Software House Proposal — What You Can Expect
There are several good practices that the development team should adopt to provide you with a precise estimation. The more details are included, the better, as it determines the success of your final project. So, what should a software house proposal look like?
A decent proposal should contain a number of details, such as project management methodology, roles, budget, technology, timeline and more. Here is the key information that you can find in a software house proposal.
It is important to include a methodology for establishing software process development in the proposal. You know how the team works and what the process is going to look like, so it helps you decide whether it’s something that is in line with your vision.
The goal is to create a friendly work environment that makes the process as effective and smooth as possible.
Roles in the project
Before the final proposal and estimation are created, it’s crucial to decide who of the specialists need to be involved in software development. Then, a software house should estimate the effort required to complete the project.
So, you will know exactly which of the team members are dedicated full-time, and which of them are needed only for specified tasks. For instance, when it’s a project focused mostly on the backend, it may require two backend developers (full-time) and a frontend developer (full-time) to avoid a content switching problem, as well as a part-time QA specialist and a project manager (task-related).
You should also know the details about technical requirements and specific technologies that will be used in project implementation, as well as the technology responsible for the communication between the client- and the server-side. Plus, details on what frameworks will be used or whether the application will be hosted on-premise or in a cloud-based environment.
Deciding on the tech stack determines the logic behind how your application will work, so this part can’t be missed.
Another item that should be included in a software proposal is a list of system requirements and functionalities detailed in terms of effort.
Features need to be broken down into smaller bits to identify all use cases and see how much time is needed to build each function. It’s also needed to determine the links between functional requirements and system, including maintenance and support. A single function may come with numerous subfunctions, so building all the features may take much longer than you thought.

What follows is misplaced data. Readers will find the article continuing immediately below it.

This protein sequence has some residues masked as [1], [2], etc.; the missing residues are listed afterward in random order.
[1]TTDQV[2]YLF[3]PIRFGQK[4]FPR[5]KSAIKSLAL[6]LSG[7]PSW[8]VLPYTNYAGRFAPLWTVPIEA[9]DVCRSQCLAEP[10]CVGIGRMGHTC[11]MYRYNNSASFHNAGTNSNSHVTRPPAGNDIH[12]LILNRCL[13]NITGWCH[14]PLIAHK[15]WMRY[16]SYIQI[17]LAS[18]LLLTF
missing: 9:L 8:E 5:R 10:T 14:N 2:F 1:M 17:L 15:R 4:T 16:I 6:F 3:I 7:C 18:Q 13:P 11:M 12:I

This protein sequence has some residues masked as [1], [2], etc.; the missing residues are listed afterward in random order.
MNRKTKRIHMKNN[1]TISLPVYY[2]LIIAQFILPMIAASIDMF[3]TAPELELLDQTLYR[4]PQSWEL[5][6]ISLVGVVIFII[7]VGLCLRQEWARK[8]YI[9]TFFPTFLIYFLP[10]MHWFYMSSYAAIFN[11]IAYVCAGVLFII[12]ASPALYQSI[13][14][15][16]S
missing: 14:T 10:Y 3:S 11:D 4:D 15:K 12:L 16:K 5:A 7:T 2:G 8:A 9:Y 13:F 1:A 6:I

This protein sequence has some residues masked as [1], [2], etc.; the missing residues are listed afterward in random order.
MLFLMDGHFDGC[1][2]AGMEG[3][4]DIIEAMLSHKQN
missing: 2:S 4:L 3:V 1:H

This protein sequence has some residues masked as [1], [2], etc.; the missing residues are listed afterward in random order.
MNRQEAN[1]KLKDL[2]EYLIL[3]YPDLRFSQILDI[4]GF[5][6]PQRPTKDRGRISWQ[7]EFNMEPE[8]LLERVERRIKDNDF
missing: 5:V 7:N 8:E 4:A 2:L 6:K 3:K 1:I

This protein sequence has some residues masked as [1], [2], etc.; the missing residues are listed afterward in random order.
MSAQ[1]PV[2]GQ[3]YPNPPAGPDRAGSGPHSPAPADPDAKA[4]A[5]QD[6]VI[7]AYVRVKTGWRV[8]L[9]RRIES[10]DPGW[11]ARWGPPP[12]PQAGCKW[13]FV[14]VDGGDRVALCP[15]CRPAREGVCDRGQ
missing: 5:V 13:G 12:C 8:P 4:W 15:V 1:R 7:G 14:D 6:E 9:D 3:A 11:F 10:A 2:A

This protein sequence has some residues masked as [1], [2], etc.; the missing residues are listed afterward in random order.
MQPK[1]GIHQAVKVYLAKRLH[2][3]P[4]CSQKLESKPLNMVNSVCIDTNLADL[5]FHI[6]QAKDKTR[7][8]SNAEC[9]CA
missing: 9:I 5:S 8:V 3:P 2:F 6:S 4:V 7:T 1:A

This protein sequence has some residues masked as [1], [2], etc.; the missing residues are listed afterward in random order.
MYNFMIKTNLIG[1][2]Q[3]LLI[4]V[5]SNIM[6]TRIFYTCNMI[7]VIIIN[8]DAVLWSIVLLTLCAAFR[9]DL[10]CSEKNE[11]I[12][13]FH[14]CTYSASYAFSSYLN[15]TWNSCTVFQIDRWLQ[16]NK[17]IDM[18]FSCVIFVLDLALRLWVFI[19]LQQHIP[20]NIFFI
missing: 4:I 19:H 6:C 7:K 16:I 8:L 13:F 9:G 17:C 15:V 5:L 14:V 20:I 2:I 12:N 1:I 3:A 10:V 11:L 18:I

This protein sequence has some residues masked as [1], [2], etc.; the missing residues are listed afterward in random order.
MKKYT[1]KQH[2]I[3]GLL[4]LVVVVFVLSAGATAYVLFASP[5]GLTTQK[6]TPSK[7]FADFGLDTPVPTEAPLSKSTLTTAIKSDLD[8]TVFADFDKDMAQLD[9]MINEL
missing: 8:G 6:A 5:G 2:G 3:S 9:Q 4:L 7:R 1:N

Of course, the more work required to build a single feature, the more expensive the project becomes. There are several other factors that affect the final price, so we put a strong focus on the real cost behind your project.
Thus, we know how many man-hours a certain function requires (including developers, QA engineer, and project manager time).
Speaking of costs, you need to remember that software development is not only driven by technology costs, but also by time and people. This is why you need to know the hourly rate per role.
The final budget is calculated based on man-hours, but you need to understand the dependencies for resources needed. The value of man-hour can differ depending on experience level and the role of the IT specialist.
Think of it this way: a junior developer needs more time to figure out how to implement a solution while a senior specialist can build the function faster.
Moreover, the estimation should consist of the list of all the things that affect the final price. These could be time allocated to QA, team meetings, setting up new environments, nonfunctional requirements, and more.
The last items that are equally important are all the constraints, comments, and assumptions that we followed when we prepared an estimation. Keep in mind that we need to perceive every function by identifying all possible use cases, which also matters for the final estimation.
For instance, if you need a web application that supports various languages, but you want to start with a single language version, there’s more work to be done. This is because we need to prepare the infrastructure that makes it ready for future modification (when you decide to provide more languages), so it equals extra time on our end.
Even though we ask detailed questions during a discovery call, the number of questions grows in line with the project complexity. So, a software house may need to ask some more questions to collect missing information. Be ready to provide more details — it’s important to get a precise estimation.
Software house proposal — what’s next?
Last but not least, you should get a summary of all variables important for the project along with further steps. You can expect a meeting in order to discuss a software house proposal, as you need to understand how software development cost is calculated.
You can always discuss the proposal in detail. Keep in mind that it’s a custom estimation, so if you feel that the budget is exceeded and need more information about the price, we’ll get directly into every element to address all your doubts. We’re open to discuss the functionalities, suggest possible modifications and change the project’s scope.
Looking for a reliable software house for your next project? Contact us at [email protected] and get a free quote!